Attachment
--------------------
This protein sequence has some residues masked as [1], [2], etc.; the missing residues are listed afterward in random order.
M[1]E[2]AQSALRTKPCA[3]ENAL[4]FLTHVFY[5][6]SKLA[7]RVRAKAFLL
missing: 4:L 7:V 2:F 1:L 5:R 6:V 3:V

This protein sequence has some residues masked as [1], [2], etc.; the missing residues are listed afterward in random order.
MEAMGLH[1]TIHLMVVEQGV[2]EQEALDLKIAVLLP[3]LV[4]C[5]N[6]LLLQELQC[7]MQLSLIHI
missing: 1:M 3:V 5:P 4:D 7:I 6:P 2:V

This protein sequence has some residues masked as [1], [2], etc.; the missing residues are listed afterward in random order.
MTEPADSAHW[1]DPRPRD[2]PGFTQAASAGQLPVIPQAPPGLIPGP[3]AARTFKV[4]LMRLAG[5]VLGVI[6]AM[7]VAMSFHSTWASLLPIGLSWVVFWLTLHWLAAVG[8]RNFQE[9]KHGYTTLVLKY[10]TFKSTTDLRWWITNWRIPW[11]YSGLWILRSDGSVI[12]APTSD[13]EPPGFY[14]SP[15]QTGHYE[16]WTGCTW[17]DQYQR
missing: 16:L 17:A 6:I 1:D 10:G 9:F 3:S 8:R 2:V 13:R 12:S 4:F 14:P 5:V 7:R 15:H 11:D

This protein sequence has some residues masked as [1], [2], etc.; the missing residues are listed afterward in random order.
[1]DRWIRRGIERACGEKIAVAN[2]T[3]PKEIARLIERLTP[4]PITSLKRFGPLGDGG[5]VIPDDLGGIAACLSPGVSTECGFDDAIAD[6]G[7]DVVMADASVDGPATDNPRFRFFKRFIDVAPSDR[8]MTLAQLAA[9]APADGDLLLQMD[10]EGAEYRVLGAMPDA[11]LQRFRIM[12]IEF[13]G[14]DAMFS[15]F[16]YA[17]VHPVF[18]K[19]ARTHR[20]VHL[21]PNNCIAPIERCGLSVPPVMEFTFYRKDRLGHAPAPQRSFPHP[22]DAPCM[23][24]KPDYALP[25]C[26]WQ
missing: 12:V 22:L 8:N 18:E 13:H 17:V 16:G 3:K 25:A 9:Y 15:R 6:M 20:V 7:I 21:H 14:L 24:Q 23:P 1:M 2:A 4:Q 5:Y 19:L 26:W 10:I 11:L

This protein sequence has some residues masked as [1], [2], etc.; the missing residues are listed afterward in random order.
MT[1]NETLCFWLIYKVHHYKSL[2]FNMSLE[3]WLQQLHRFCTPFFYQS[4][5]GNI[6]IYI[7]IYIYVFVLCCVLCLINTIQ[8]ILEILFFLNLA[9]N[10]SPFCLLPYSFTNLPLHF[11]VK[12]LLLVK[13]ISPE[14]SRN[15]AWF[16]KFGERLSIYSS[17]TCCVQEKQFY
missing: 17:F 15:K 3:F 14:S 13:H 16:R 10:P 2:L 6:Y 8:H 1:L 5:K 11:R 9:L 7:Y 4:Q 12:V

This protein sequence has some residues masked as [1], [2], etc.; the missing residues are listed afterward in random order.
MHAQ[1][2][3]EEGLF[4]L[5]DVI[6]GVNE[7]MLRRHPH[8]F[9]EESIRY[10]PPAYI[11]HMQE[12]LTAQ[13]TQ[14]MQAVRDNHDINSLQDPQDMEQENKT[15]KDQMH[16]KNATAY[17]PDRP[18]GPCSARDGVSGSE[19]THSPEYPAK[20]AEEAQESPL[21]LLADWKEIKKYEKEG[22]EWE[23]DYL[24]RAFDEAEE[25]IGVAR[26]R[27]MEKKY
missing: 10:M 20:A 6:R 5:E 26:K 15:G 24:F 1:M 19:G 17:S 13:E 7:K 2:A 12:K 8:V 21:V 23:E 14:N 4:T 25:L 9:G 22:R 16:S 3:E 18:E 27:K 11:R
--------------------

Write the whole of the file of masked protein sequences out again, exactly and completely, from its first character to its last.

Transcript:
This protein sequence has some residues masked as [1], [2], etc.; the missing residues are listed afterward in random order.
M[1]E[2]AQSALRTKPCA[3]ENAL[4]FLTHVFY[5][6]SKLA[7]RVRAKAFLL
missing: 4:L 7:V 2:F 1:L 5:R 6:V 3:V

This protein sequence has some residues masked as [1], [2], etc.; the missing residues are listed afterward in random order.
MEAMGLH[1]TIHLMVVEQGV[2]EQEALDLKIAVLLP[3]LV[4]C[5]N[6]LLLQELQC[7]MQLSLIHI
missing: 1:M 3:V 5:P 4:D 7:I 6:P 2:V

This protein sequence has some residues masked as [1], [2], etc.; the missing residues are listed afterward in random order.
MTEPADSAHW[1]DPRPRD[2]PGFTQAASAGQLPVIPQAPPGLIPGP[3]AARTFKV[4]LMRLAG[5]VLGVI[6]AM[7]VAMSFHSTWASLLPIGLSWVVFWLTLHWLAAVG[8]RNFQE[9]KHGYTTLVLKY[10]TFKSTTDLRWWITNWRIPW[11]YSGLWILRSDGSVI[12]APTSD[13]EPPGFY[14]SP[15]QTGHYE[16]WTGCTW[17]DQYQR
missing: 16:L 17:A 6:I 1:D 10:G 9:F 3:S 8:R 2:V 13:R 12:S 4:F 14:P 5:V 7:R 15:H 11:D

This protein sequence has some residues masked as [1], [2], etc.; the missing residues are listed afterward in random order.
[1]DRWIRRGIERACGEKIAVAN[2]T[3]PKEIARLIERLTP[4]PITSLKRFGPLGDGG[5]VIPDDLGGIAACLSPGVSTECGFDDAIAD[6]G[7]DVVMADASVDGPATDNPRFRFFKRFIDVAPSDR[8]MTLAQLAA[9]APADGDLLLQMD[10]EGAEYRVLGAMPDA[11]LQRFRIM[12]IEF[13]G[14]DAMFS[15]F[16]YA[17]VHPVF[18]K[19]ARTHR[20]VHL[21]PNNCIAPIERCGLSVPPVMEFTFYRKDRLGHAPAPQRSFPHP[22]DAPCM[23][24]KPDYALP[25]C[26]WQ
missing: 12:V 22:L 8:N 18:E 13:H 17:V 16:G 3:K 25:A 9:Y 15:R 6:M 20:V 7:I 21:H 14:L 24:Q 23:P 1:M 2:A 4:Q 5:Y 19:L 26:W 10:I 11:L

This protein sequence has some residues masked as [1], [2], etc.; the missing residues are listed afterward in random order.
MT[1]NETLCFWLIYKVHHYKSL[2]FNMSLE[3]WLQQLHRFCTPFFYQS[4][5]GNI[6]IYI[7]IYIYVFVLCCVLCLINTIQ[8]ILEILFFLNLA[9]N[10]SPFCLLPYSFTNLPLHF[11]VK[12]LLLVK[13]ISPE[14]SRN[15]AWF[16]KFGERLSIYSS[17]TCCVQEKQFY
missing: 17:F 15:K 3:F 14:S 13:H 16:R 10:P 2:L 6:Y 8:H 1:L 5:K 11:R 9:L 7:Y 4:Q 12:V

This protein sequence has some residues masked as [1], [2], etc.; the missing residues are listed afterward in random order.
MHAQ[1][2][3]EEGLF[4]L[5]DVI[6]GVNE[7]MLRRHPH[8]F[9]EESIRY[10]PPAYI[11]HMQE[12]LTAQ[13]TQ[14]MQAVRDNHDINSLQDPQDMEQENKT[15]KDQMH[16]KNATAY[17]PDRP[18]GPCSARDGVSGSE[19]THSPEYPAK[20]AEEAQESPL[21]LLADWKEIKKYEKEG[22]EWE[23]DYL[24]RAFDEAEE[25]IGVAR[26]R[27]MEKKY
missing: 10:M 20:A 6:R 5:E 26:K 15:G 24:F 1:M 19:G 17:S 13:E 7:K 2:A 12:K 8:V 21:V 23:E 14:N 4:T 25:L 9:G 22:R 16:S 3:E 18:E 27:K 11:R